*Henry Ford. It’s good that he can’t see the auto industry today, the poor fellow would probably re-die. Anyway, that’s not the point. What this sentence reminded me of is digital marketing “products” in 2008. I really don’t think that ads, branding campaigns, and promo efforts were ever more boring, quickly “saturating the market.” Lessons learned don’t sound convincing enough. While I am marginally interested in yet another lame mention that “consumers need to be engaged”, I am more curious about who should we thank for the awesomness of digital marketing today?
If I had to rank campaigns by 1) futility of the effort; 2) waste of client’s money; 3) display of a thorough non-understanding of the digital space, my personal favs would be: 1) AT&T Speak in Thumbs, by Atmosphere BBDO — I was silent for a moment when I saw this one, unsure if someone put me in a time machine as a revenge for something I said on my blog or, this is a cruel joke on Atmosphere BBDO (by someone who approved the campaign), or both; 2) J.C. Penny Doghouseby Saatchi&Saatchi — this one is no worse than any 30-sec spot, just longer (much, much longer). Does something that lasts 5 minutes and regularly takes the equal amount of time to load count as “viral” video? Isn’t then file sharing of feature-length videos also “viral”? Funny how the standards work … Anyway, the campaign plays with honestly retarded stereotype of male’s insensitivity + it cost way more than the attention it generated. Not even mentioning the sales-lift here since J.C.Penny asked to be included in the fed stimulus plan on Dec. 24 + it’s sooo long, who has that kind of time & attention online? Also, what’s up with Kevin Robert’s “i am a royal douchebag” blogging?? (someone should pass him a note that economic times are, well, tough); 3)Digital Drag Race for Intel — it breaks my heart to mention Razorfish again here, but this campaign, after almost 2 months, generated 12 video entriesand 10 YouTube channel subscribers. BUT — to be fair — the live digital drag races are planned to be held on January 9&10th in Vegas AND are yet about do wonders for the campaign ☺; 4) Sprint’s Plug Into Now — I just don’t like Flash used like this; more importantly, entertainment value is moderate and the potential for the long-term interest is marginal (“my body just made 50 mil new cells” … ok, I have to go now). Never been a big fan of robot-like voices, too. 5) Fiat Eco Drive by AKQA — there’s a lingering question of why to over-design an interface for a great service and, more importantly, why to design it sooo terribly. Note: the target audience is ADULT MALE, and the interface looks like this. I am sure that there are many many more sad digital marketing efforts, but this is all I could remember just now. What’s worse, as time goes by, I have increasing problem differentiating between campaigns by these agencies. Not only they are all equally bad, they are for the most part each other’s imitations and variations of the same formula (not sure what the formula is, tho).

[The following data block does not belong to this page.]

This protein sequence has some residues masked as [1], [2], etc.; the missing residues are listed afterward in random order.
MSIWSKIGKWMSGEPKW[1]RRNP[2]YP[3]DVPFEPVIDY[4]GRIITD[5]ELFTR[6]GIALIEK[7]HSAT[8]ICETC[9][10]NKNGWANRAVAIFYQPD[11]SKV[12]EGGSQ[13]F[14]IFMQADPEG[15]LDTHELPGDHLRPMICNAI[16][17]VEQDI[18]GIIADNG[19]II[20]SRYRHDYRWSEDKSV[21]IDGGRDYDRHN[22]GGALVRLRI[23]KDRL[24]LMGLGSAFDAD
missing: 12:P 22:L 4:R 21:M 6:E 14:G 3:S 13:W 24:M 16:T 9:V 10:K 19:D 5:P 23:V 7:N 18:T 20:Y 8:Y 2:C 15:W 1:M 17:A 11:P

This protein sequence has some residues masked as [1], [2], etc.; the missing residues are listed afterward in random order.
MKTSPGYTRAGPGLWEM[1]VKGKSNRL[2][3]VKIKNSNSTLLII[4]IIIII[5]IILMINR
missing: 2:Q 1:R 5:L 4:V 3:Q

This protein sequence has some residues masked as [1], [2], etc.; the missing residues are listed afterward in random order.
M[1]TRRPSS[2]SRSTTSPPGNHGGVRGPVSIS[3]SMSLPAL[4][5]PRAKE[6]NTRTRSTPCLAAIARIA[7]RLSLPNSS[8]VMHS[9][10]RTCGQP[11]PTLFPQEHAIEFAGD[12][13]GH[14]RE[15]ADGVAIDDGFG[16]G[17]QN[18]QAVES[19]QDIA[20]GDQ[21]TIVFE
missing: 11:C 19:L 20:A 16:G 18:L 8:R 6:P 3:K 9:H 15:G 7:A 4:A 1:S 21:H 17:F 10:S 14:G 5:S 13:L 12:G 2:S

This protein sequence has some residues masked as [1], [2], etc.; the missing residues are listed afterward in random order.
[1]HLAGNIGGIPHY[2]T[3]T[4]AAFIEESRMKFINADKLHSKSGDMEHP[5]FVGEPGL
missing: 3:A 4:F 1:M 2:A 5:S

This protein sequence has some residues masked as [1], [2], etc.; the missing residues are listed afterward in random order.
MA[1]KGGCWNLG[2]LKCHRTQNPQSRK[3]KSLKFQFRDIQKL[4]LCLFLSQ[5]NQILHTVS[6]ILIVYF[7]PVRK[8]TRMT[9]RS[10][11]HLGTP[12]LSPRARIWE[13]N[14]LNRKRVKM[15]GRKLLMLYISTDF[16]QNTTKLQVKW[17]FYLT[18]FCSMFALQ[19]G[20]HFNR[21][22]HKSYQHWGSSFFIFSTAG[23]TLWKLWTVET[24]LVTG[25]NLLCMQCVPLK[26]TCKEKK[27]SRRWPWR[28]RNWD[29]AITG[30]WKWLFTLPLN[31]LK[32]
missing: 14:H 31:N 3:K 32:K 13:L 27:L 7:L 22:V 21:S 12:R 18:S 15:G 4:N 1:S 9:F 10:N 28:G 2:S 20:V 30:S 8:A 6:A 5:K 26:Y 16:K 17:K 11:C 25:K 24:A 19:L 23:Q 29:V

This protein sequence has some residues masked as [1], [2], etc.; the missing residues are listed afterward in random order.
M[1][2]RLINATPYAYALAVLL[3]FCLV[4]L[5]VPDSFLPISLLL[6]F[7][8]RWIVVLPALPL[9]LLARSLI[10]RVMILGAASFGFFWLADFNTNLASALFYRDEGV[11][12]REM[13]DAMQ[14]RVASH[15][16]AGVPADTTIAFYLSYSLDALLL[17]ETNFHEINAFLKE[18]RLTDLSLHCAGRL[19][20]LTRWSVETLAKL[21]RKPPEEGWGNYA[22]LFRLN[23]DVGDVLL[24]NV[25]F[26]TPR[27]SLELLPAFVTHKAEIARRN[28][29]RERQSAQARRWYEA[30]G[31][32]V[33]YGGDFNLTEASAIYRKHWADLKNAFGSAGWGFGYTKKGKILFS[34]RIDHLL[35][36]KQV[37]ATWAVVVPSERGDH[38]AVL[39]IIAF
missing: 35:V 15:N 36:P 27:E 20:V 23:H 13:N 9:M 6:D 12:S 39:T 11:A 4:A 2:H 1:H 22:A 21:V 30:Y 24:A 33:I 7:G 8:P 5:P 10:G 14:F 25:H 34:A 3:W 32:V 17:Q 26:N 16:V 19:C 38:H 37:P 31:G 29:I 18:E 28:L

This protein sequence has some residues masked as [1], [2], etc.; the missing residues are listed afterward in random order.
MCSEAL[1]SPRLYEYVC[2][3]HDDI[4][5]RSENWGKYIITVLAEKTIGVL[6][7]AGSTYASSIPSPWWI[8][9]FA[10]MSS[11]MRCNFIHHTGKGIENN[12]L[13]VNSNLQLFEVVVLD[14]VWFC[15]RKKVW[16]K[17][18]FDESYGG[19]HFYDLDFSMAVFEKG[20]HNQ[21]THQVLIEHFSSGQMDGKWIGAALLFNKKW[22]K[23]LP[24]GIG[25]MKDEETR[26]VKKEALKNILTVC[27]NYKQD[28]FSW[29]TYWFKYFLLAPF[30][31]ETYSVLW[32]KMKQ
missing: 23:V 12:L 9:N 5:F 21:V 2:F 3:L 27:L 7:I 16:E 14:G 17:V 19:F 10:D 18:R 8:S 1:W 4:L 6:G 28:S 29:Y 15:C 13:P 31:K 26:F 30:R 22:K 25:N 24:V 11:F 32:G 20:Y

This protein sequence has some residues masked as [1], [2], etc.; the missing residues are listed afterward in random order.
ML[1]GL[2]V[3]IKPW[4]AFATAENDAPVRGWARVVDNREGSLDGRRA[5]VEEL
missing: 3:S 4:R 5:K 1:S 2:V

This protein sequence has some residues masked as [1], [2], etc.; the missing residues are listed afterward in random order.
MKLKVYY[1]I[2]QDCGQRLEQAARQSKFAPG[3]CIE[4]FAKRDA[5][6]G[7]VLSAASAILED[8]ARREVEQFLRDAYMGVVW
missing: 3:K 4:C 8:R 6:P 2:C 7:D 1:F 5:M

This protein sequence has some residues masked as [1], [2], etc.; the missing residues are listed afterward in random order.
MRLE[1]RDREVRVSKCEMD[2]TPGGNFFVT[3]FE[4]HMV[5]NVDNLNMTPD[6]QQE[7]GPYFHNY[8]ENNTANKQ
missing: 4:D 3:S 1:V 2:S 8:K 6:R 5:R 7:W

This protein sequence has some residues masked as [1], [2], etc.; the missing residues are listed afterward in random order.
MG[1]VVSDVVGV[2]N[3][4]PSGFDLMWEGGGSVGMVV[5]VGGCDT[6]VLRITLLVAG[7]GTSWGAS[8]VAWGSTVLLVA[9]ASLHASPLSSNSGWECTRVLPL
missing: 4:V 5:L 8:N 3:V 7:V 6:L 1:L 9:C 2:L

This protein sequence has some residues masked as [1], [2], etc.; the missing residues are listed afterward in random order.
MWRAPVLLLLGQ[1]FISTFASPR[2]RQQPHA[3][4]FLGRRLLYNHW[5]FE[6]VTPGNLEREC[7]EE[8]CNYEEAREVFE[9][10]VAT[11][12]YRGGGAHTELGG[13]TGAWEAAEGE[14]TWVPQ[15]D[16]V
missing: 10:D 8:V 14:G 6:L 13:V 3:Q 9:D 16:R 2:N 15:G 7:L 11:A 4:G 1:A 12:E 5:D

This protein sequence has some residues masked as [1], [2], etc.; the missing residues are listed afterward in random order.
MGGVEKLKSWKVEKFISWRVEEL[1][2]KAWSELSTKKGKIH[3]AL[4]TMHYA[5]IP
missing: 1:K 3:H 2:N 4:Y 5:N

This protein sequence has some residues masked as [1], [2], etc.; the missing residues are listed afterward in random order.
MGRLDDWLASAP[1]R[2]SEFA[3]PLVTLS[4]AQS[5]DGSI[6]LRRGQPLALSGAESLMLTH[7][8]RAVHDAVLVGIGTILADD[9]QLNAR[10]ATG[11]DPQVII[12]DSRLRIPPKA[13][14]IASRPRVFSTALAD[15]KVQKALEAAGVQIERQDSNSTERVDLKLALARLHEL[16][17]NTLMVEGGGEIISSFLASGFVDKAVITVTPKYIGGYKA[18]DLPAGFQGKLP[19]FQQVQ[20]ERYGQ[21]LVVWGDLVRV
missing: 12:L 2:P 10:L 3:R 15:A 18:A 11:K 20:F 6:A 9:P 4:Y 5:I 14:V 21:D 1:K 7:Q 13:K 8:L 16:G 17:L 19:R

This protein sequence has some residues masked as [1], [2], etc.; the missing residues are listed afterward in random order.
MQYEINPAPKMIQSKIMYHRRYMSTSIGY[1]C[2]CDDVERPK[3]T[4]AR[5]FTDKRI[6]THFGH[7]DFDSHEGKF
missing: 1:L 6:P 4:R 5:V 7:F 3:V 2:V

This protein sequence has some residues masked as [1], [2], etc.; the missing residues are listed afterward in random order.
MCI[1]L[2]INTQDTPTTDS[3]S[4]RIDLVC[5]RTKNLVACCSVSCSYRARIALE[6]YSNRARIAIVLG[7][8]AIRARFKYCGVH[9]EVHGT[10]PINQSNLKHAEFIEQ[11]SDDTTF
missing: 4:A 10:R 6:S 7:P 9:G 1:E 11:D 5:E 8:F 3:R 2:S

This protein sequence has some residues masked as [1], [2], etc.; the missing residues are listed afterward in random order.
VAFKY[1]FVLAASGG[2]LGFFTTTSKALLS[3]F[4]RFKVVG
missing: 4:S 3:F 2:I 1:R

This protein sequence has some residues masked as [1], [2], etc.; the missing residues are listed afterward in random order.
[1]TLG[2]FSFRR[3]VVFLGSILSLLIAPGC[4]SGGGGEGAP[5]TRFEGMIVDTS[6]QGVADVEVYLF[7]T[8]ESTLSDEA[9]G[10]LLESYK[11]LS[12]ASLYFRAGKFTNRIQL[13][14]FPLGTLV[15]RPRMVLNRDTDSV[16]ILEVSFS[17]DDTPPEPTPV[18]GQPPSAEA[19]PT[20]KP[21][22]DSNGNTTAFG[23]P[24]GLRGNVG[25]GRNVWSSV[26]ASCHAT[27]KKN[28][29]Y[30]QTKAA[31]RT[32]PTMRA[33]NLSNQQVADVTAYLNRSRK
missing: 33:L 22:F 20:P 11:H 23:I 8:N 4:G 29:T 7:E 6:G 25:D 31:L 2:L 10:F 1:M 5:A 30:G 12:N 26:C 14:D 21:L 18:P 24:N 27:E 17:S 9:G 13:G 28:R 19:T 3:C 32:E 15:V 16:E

But, since this is the time to make New Year’s wishes, if I could choose, I would like to see more stuff from these agencies: 1) Crispin, Porter + Bogusky — whatever Crispin delivers, generates [not always justified] buzz, but they are the only ones who created a campaign that combined great understanding of the audience, of their client’s brand, and of the medium used for promotion — think Whopper Freakout; 2) Anomaly — true to their name, they don’t fail to generate a steady stream of campaigns that are always slightly different than what everyone else is doing: Converse &Identitee; 3) HUGE — their deliverables will not exactly spur consumers’ imagination, but their clients always know exactly where each dollar of their budget is spent + HUGE knows that brand experience = user experience. And this is why users come back to Family.com & JetBlue.com. 4) Barbarian Group — they have yet to prove themselves with more campaigns, but since they have some of the smartest people in the industry, I am eager to see what they will come up with. Putting them here for their potential, and for “I saw it on CNN” +Getty Images moodstream; and 5) Big Spaceship — not sure if this one really belongs here, since they are mostly a production studio, but ever since HBO “Voyeur” thingy with BBDO I can’t help but thinking that there’s a lot more to them than just executing someone else’s ideas. To conclude: these 5 companies are very different from each other, and I think that’s great: diversity of market players is really the key to innovation (in contrast, all traditional & big digital players are pretty much the same …). So, not only that the outcome of a competitive market is innovative products/solutions, but the continuous transformation. Those people compete on both on innovation & on their expertise. Plainly said, that means that it’s not very likely that they will ever saturate the market with the bad product. They won’t even deliver two products that are the same. Hope that clients take notice.
This post first appeared on I [Love] Marketing on January 5, 2009